With its infamous over-the-top luxury and sail-shaped silhouette guarding Dubai, Burj Al Arab has long been one of the most iconic and talked-about hotels in the world. Now 17 years old, the property has a mystical, legendary aura about it, from stories about the time Roger Federer and Andre Agassi played a friendly match of tennis on the hotel’s helipad to whispers of the endless diplomats and royals who have graced the hotel’s 22-carat-gold-lined corridors.
During my recent stay at the hotel, Hussein, one of the Burj Al Arab’s chauffeurs (who has been there for an impressive 18 years), humbly told me how, during his time with the hotel, he’s driven everyone from Michael Jackson to Serena Williams in his white Rolls-Royce Phantom.
But like any legend, especially one that flies the flag for the ever-evolving Dubai hospitality scene, it must change with the times in order to stay relevant. As a result, several projects are currently underway to give this storied property a makeover. Read on to discover what to expect from the Burj Al Arab 2.0.
The North Deck
During my stay, I spent two nights on the 13th floor of Burj Al Arab in one of the duplex deluxe one-bedroom suites, complete with red, blue, and gold interiors, a brigade of butlers, and a full-sized Jacuzzi. The suite’s floor-to-ceiling windows offered views not only of the cerulean-blue waters of the Arabian Gulf, but also revealed a glimpse of the active construction of the hotel’s North Deck, a 328-foot deck manufactured in Finland that will soon provide guests with access to 32 air-conditioned cabanas and over 400 sun loungers. Set to open in early fall, the North Deck will also feature two types of pools, including a 6,587-square-foot fresh-water pool and a 8,912-square-foot salt-water pool.
Chef Nathan Outlaw
I rode a golden elevator down to Burj Al Arab’s Al Mahara seafood restaurant for dinner, where sand sharks and schools of colorful fish mosey through the floor-to-ceiling aquarium around you throughout your meal. Al Mahara, which translates to “oyster shell”, is currently in the business of serving an opulent menu of the United Nations of Fish, from Japanese scallops to Norwegian halibut, at very seven-star prices. Come September, award-winning British chef Nathan Outlaw will join the Al Mahara team, and under his guidance the restaurant’s dishes are set to move in a simple but upscale direction. What’s more, the interiors will be refurbished to reflect a more understated vision for the seafood dining destination.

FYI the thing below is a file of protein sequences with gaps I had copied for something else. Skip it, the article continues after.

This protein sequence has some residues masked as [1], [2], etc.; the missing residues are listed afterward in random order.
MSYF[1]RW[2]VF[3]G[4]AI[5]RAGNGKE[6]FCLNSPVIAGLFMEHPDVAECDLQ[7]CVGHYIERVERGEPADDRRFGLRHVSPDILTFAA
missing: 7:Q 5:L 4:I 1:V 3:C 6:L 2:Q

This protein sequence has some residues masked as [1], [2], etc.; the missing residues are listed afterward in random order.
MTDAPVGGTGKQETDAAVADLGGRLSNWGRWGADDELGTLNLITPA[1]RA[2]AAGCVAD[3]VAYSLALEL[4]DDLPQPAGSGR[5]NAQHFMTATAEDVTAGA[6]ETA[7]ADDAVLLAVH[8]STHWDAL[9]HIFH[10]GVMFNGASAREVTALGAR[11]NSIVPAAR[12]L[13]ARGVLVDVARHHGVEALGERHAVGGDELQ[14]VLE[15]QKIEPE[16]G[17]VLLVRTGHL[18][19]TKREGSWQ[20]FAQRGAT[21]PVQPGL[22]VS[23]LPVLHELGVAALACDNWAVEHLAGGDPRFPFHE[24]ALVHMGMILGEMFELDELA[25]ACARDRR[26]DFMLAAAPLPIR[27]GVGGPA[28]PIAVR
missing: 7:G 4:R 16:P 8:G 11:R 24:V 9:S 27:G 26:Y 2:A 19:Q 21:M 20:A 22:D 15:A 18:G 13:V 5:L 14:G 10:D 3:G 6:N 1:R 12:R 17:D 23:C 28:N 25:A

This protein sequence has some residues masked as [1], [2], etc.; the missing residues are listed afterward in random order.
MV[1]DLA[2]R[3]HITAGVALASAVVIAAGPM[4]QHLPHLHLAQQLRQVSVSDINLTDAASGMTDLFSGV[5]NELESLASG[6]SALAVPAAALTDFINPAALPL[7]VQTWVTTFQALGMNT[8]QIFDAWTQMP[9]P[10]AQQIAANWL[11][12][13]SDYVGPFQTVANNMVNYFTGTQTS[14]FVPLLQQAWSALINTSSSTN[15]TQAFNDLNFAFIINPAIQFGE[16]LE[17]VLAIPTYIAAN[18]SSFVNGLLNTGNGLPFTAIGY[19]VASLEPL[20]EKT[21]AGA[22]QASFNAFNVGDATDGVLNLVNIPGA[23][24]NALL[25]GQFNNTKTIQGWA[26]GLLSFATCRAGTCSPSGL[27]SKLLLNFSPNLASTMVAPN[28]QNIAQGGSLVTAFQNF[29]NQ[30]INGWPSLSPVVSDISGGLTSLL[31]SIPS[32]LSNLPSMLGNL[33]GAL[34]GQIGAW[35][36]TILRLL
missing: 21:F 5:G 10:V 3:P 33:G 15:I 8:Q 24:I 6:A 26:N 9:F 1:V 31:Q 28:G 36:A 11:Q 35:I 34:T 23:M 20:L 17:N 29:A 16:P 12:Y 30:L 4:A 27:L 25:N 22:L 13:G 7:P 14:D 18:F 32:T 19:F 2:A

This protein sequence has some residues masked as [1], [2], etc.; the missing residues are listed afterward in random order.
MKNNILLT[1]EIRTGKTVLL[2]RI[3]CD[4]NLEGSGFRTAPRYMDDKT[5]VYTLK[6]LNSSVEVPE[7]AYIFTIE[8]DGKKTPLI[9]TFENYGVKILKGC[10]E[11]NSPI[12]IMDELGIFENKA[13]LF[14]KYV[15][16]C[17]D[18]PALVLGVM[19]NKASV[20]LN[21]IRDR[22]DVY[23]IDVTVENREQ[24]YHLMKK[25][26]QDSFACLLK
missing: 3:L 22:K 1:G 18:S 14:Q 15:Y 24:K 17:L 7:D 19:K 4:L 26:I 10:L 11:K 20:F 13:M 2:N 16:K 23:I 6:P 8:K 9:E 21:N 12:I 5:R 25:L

Gold on 27
One of the most extraordinary things – and that’s saying a lot considering the number of golden iPads and mounds of Beluga caviar available – about staying at Burj Al Arab is undoubtedly the view. As a Dubai resident, I was so used to constantly looking at the sail-shaped structure that it felt incredibly surreal to look out from the landmark itself. With that in mind, the hotel opened a new top-floor lounge on its 27th floor this past April. With a contemporary art-deco design, resident DJ Darko De Jan on the decks, a team of expert mixologists, and unbeatable views, the venue is a fresh addition to the hotel’s current food and beverage offering. What’s more, residents of the city can now make bookings for the lounge via the Gold on 27 app, which will allow you to skip the hassle of the notoriously strict security process currently enforced at the entrance of the hotel.